In the early 2000s, when I was a bi-vocational pastor for an Evanston church on Chicago’s North Shore, my wife and I had something of a Sunday afternoon ritual — a three-mile walk down Sheridan Road to Carmen’s Pizza in Rogers Park across from Loyola University. Once fed, we’d take the CTA Purple Line back north to the Davis stop, where we’d join our members for our weekly prayer meeting. Sweet memories.
But mixed in with this is the recollection of being run off the sidewalk repeatedly by young’uns in conversation, two or three abreast. Seeing them approach, we’d shift to single file, expecting them to do the same. But often, they’d hold their formation, and we’d find ourselves veering onto the grass to avoid contact or conflict. This was puzzling.
I wondered if maybe it was a case of “ageism” against sexagenarians. Perhaps it was a matter of them thinking, “Hey, we’re the hope of tomorrow, and you’re pretty much goners. Step aside.” But on the few occasions that I called this rudeness to their attention, they seemed oblivious to what had happened. Nothing like, “Yeah. Well, deal with it.” So, an alternative theory occurred to me — that these folks (roughly 16 to 24 years old) were so obsessed with or thrilled by shoulder-to-shoulder relationships in the lineup that they were blind to others coming their way from ahead. Maybe it wasn’t so much an affront to us as a testimony to adolescent cohort fixation.
Perhaps they were like the 15-strong nerd lineup along the wall at the dance in Sixteen Candles, with (Evanston’s own) John Cusack, Anthony Michael Hall, and a friend scanning the darkened hall with night vision goggles. Awkwardness loves company. On the other hand, maybe they were preoccupied with their association with some sort of status marker. I think of Bluto in Animal House (played by John Belushi, another Chicagoland native from the western suburbs). Though his progress toward a degree at Faber was doubtful, he proudly wore a sweatshirt that simply bore the word “COLLEGE.” In this vein, I’d suggest that one or more of those sidewalk sweepers could have qualified for a shirt announcing “SOPHOMORE” (from the Greek for “wise + witless”), with the wearer’s pretensions gainsaid by his foolishness.
Of course, we should all don such sweatshirts from time to time, and admitting this should help us manage more charity as we size up the vexatious people in our lives. I think of the maxim I pinned up in my study carrel when, as a budding pastor in the 1980s, I was getting blowback at certain points: “Don’t attribute to malice what can be explained in terms of ignorance.” (In hindsight, I should have printed out copies for the entire membership to consider as they evaluated me.)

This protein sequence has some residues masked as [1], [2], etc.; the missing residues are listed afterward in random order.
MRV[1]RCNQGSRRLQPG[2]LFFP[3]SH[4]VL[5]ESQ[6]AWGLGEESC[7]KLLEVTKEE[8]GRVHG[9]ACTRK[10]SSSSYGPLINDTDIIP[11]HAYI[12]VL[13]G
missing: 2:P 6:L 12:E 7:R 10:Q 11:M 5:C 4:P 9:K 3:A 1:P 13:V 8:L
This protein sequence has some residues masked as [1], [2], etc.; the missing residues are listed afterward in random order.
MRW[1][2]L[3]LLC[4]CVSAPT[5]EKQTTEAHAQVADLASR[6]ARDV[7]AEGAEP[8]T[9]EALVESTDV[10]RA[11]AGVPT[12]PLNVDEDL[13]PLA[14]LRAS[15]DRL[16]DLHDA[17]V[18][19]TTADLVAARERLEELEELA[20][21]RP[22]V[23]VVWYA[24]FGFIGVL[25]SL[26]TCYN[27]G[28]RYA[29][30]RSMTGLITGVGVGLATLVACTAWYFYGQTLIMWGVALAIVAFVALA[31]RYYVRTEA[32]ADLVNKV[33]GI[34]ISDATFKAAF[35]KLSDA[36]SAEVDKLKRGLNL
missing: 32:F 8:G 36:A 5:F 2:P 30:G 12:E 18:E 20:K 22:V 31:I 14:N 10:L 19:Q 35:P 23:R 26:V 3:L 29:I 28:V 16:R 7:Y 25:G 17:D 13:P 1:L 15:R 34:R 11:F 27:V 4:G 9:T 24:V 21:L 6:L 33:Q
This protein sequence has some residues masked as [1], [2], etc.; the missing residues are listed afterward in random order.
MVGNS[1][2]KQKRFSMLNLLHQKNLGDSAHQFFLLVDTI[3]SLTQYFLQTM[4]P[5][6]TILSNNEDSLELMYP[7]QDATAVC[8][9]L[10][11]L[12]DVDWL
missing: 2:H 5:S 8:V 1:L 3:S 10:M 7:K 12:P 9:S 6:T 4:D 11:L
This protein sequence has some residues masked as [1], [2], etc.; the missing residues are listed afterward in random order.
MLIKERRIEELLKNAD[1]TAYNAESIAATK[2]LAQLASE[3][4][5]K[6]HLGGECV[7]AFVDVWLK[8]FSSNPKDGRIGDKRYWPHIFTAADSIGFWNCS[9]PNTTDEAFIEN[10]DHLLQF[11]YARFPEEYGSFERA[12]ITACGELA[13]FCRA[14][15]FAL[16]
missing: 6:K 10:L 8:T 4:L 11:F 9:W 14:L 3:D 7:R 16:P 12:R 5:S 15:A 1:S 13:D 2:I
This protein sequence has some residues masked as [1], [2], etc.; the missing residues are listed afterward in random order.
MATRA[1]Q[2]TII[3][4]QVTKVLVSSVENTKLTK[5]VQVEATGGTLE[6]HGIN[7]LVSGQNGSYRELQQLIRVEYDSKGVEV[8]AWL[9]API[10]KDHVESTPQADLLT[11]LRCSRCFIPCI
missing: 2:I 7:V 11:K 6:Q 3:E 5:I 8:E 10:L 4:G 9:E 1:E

This being said, I assure you I’m convinced that there are a lot of vile, willfully ignorant, mendacious, and stunningly destructive folks out there who despise the best of what we are and hold under God. But I believe many march only reflexively beside them, more befuddled or anxious than zealous. Still, they’re party to the mow-down of “deplorables.”
I think there is hope for these insecure conscripts and hangers-on. I believe they are susceptible to continual and reasonable rebuke and instruction: “Hey, come on! Watch where you’re going” — the sort of thing we should hear from pulpits, journals of opinion, blogs and vlogs, political campaigns, broadcast alternatives, homeschool consortiums, and conversations throughout the land. They won’t like it at first … or second or third. The cultural stupor is pervasive. But what a joy it is to see the newly awakened gasping for the fresh air of no-longer-so-common sense.
One more thing, a word about those who did move aside, but only at the last minute. Maybe they were planning to do this all along but didn’t want to rush the maneuver. If so, they’re like the folks who roar down upon a side street stop sign, braking from 30 to 0 miles per hour in the last 15 yards. They have no intention of T-boning your car, but they scare the willies out of you by their apparent indifference to cross traffic.
Point is, if you’re going to be thoughtful in the end, signal early on that you’ll be amenable to reason down the line, that you’re not oblivious to welfare, and thinking of those who have chosen a different course. It makes things less crazy and more hopeful.